The Reformation also brought new emphasis to God’s promise to individual believers. Like Jeremiah 31, this expanded the role of the conscience in perceiving God’s will, as seen in Martin Luther’s famous statement from the Diet of Worms in 1521: “I cannot and I will not recant anything, for to go against conscience is neither right nor safe.” And like Jeremiah, the Reformation’s empowerment of the laity upended ecclesial hierarchies, granting all individuals equal standing before God. Although neither dismissed the value of community, the authors of Jeremiah and the reformers alike envisioned a new spiritual order, marked by a more direct relationship between worshipers and God.
Danger of supersessionism
Of course, the proclamation of a new covenant raises questions about the ongoing validity of the old one. According to Hebrews, “In speaking of a new covenant, [God] has made the first one obsolete. And what is obsolete and growing old will soon disappear” (Hebrews 8:13). If one equates the first covenant with Judaism, this line of reasoning leads to the problematic belief that Christianity has replaced Judaism, which no longer has reason to exist. This belief, known as supersessionism, fosters negative attitudes and disparaging rhetoric toward Judaism. At its worst, it leads to acts of violence against Jews. It is important to remember on Reformation Day that many early reformers advocated such violence, with Luther’s treatise On the Jews and their Lies among the more extreme examples. The threat of such rhetoric remains current; the perpetrator of a recent synagogue shooting in San Diego used explicitly supercessionist language to justify his crime. 1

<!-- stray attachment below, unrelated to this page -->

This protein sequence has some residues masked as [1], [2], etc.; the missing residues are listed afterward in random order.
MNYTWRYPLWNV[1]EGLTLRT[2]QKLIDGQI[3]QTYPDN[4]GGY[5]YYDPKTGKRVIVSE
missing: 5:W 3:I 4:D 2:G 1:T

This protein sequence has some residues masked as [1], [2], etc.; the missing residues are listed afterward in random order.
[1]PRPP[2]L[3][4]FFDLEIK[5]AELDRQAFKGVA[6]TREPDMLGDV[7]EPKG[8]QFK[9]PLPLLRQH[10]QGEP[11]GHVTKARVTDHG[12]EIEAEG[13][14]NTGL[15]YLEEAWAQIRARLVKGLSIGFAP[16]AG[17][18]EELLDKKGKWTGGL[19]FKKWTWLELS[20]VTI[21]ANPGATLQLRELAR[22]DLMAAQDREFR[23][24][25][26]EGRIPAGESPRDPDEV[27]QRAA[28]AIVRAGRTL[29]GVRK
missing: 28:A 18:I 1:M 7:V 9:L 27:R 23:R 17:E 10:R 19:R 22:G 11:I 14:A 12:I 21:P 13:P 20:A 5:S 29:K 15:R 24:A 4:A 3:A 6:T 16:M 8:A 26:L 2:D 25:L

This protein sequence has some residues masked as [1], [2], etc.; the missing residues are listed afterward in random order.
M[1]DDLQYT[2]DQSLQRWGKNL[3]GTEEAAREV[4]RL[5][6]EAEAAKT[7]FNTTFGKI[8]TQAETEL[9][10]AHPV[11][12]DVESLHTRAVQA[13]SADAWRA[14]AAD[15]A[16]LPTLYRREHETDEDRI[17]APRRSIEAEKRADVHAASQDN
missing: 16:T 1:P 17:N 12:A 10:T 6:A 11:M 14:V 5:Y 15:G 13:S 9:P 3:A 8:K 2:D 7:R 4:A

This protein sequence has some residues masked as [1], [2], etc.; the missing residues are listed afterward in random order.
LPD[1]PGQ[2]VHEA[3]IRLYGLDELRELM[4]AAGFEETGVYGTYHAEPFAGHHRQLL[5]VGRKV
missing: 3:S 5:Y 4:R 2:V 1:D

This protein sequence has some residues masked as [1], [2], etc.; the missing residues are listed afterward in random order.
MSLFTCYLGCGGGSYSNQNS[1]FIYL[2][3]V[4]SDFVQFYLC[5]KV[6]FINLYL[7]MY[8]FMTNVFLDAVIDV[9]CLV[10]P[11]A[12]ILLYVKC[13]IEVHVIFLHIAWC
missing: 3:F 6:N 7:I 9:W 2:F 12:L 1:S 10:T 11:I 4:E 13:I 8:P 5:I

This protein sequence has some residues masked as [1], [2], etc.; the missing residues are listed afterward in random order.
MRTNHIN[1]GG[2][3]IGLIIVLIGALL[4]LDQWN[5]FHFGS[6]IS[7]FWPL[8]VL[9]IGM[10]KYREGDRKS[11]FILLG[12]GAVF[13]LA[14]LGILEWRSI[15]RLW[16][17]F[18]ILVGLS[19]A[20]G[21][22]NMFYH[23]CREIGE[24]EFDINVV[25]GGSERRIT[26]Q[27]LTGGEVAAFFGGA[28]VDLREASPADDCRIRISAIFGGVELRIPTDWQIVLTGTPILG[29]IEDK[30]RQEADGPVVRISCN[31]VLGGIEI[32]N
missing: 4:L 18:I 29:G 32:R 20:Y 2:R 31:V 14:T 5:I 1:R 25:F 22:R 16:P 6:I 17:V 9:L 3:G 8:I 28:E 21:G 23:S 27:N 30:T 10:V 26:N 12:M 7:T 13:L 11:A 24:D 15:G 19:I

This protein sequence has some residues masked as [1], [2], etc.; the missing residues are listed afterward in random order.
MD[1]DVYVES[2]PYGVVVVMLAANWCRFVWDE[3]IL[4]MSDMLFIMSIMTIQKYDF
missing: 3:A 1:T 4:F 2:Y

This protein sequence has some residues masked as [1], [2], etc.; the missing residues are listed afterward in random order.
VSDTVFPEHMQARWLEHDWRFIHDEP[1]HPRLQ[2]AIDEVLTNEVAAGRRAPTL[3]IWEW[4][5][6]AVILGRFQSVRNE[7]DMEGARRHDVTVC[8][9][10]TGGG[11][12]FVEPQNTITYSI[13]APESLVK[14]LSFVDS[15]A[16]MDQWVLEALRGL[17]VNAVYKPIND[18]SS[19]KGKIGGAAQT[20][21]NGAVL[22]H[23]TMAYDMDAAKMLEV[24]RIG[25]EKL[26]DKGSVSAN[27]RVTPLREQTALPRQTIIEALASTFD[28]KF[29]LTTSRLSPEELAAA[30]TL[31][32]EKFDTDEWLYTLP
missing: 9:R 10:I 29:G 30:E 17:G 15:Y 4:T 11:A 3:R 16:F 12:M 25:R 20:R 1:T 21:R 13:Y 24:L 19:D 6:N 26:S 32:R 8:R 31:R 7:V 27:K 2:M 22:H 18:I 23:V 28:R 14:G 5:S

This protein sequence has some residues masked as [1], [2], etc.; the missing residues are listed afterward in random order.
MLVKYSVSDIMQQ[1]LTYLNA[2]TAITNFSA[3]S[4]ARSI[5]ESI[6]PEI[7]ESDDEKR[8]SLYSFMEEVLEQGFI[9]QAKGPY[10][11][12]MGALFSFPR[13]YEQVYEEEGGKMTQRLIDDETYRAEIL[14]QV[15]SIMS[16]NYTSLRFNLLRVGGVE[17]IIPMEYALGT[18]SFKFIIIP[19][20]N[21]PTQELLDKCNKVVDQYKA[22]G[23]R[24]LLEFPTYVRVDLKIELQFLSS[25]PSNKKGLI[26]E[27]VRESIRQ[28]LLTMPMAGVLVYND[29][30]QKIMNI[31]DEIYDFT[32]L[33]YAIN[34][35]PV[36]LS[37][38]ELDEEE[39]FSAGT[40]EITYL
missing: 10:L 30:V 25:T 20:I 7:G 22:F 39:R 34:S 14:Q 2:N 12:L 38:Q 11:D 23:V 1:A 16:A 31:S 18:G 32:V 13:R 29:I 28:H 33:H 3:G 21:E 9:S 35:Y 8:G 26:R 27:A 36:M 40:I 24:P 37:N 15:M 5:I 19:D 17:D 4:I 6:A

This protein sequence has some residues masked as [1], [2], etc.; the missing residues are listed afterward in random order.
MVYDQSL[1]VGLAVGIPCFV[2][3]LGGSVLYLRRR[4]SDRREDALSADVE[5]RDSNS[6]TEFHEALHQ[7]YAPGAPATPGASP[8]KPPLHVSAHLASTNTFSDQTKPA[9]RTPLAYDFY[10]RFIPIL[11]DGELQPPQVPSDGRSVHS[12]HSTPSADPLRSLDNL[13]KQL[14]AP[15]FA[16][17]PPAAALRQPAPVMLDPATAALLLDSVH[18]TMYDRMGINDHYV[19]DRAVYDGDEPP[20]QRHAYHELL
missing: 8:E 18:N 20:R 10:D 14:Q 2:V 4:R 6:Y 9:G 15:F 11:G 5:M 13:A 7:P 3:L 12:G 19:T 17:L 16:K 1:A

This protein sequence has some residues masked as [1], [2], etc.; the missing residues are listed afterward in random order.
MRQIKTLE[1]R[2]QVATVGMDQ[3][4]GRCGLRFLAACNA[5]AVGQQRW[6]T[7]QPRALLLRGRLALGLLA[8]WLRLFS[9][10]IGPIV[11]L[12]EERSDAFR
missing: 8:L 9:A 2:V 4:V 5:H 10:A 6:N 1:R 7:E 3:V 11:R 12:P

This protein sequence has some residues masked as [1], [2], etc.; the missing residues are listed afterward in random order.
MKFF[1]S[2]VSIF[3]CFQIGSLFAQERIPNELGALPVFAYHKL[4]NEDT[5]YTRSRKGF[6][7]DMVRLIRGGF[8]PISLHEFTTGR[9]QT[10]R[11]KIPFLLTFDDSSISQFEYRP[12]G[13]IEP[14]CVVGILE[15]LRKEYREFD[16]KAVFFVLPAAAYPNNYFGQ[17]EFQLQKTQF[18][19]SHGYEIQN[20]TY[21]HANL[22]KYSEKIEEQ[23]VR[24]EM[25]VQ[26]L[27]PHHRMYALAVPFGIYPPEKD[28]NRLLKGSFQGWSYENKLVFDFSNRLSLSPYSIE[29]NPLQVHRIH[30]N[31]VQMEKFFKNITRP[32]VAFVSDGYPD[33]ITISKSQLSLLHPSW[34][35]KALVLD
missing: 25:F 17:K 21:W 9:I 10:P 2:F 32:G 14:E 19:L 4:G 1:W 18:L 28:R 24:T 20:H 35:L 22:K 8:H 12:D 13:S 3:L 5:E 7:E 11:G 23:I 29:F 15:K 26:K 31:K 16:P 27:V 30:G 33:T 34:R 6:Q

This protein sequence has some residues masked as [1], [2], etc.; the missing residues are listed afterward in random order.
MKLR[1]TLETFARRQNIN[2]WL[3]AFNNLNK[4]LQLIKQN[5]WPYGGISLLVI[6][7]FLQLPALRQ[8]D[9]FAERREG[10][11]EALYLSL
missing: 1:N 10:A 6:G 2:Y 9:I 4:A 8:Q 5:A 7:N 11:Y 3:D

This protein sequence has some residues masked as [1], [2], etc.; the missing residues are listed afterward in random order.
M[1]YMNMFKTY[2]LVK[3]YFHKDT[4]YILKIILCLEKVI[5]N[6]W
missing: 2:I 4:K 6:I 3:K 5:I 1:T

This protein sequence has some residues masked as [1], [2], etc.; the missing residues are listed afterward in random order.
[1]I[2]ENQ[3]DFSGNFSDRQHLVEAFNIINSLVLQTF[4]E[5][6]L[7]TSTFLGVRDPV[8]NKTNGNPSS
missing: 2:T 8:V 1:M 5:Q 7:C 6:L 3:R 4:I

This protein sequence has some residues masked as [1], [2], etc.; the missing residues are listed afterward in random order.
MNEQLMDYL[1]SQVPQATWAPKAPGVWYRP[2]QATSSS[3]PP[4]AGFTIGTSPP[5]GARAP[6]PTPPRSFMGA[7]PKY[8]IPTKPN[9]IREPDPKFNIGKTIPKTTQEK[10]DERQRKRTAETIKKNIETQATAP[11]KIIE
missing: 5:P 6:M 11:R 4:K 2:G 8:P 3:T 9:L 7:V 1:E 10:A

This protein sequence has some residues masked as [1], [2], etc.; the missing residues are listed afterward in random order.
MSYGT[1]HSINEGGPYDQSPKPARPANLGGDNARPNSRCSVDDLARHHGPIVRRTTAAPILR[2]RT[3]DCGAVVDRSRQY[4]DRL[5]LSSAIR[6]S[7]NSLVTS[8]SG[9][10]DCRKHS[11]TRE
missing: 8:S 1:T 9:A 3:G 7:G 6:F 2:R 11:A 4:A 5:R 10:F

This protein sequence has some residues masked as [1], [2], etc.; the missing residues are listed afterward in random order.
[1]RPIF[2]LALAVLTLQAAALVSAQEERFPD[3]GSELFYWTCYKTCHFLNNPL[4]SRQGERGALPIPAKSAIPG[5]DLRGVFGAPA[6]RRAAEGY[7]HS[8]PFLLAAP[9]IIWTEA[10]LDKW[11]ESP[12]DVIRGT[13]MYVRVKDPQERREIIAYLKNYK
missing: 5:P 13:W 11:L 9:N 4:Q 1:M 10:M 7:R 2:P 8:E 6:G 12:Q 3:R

The supersessionist interpretation of Jeremiah 31 isn’t the only one, however. After all, Jeremiah’s new covenant is part of God’s ongoing relationship with “the house of Israel and the house of Judah,” as verse 31 makes clear. The Hebrew Bible contains many divine-human covenants that coexist rather than replacing each other, including the covenants with Noah (Genesis 9), Abraham (Genesis 15, 17), and David (1 Samuel 7). The emphasis in Jeremiah is hope for the future, not contempt for the past. Preaching from this text on Reformation Day is an opportunity to celebrate God’s many acts of bringing newness into the world, whether in exilic Babylon, early modern Europe, or our own time and place.
1 See Julie Zaumer, “Alleged Synagogue Shooter was a Churchgoer who talked Christian Theology,” Washington Post, May 1, 2019. https://www.washingtonpost.com/religion/2019/05/01/alleged-synagogue-shooter-was-churchgoer-who-articulated-christian-theology-prompting-tough-questions-evangelical-pastors/